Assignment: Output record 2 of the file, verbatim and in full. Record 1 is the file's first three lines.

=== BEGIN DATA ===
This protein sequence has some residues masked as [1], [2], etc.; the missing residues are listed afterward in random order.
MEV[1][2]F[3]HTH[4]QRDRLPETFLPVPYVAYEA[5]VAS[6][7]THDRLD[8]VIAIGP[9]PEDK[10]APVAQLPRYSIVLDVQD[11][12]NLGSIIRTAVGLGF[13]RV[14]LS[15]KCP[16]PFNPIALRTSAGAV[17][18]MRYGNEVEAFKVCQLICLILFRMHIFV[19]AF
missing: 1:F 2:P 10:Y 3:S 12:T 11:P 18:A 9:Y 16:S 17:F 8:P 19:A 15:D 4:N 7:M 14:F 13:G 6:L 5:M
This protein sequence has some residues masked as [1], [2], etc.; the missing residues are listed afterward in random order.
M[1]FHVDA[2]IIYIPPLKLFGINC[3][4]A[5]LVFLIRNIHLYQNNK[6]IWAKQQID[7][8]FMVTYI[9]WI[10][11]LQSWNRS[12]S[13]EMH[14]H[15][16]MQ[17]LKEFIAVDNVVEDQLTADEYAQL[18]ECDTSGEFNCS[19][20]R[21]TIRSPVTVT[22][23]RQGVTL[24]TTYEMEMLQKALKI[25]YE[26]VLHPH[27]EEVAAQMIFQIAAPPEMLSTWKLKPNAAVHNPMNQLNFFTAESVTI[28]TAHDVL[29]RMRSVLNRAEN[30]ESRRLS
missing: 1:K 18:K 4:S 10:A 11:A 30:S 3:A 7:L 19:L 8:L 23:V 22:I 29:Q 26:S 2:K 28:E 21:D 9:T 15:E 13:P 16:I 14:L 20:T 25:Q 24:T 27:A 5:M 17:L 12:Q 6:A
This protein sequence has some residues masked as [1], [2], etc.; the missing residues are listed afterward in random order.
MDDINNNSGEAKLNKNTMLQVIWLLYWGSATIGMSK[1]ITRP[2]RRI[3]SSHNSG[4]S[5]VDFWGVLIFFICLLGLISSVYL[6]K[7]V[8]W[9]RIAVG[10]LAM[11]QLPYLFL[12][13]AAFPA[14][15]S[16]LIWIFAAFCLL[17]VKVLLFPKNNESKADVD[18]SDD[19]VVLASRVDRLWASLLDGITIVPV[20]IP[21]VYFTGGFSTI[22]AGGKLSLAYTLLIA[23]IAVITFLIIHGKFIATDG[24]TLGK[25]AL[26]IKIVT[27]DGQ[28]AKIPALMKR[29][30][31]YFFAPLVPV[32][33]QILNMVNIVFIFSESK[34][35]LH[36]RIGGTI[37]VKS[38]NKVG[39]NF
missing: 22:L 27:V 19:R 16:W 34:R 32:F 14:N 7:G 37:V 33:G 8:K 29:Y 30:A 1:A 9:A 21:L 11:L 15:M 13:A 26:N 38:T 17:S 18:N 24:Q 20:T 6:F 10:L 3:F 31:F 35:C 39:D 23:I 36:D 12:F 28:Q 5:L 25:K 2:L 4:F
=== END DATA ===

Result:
This protein sequence has some residues masked as [1], [2], etc.; the missing residues are listed afterward in random order.
M[1]FHVDA[2]IIYIPPLKLFGINC[3][4]A[5]LVFLIRNIHLYQNNK[6]IWAKQQID[7][8]FMVTYI[9]WI[10][11]LQSWNRS[12]S[13]EMH[14]H[15][16]MQ[17]LKEFIAVDNVVEDQLTADEYAQL[18]ECDTSGEFNCS[19][20]R[21]TIRSPVTVT[22][23]RQGVTL[24]TTYEMEMLQKALKI[25]YE[26]VLHPH[27]EEVAAQMIFQIAAPPEMLSTWKLKPNAAVHNPMNQLNFFTAESVTI[28]TAHDVL[29]RMRSVLNRAEN[30]ESRRLS
missing: 1:K 18:K 4:S 10:A 11:A 30:S 3:A 7:L 19:L 8:L 23:V 22:I 29:Q 26:S 2:K 28:E 21:D 9:T 15:E 13:P 16:I 14:L 20:T 25:Q 24:T 27:A 5:M 17:L 12:Q 6:A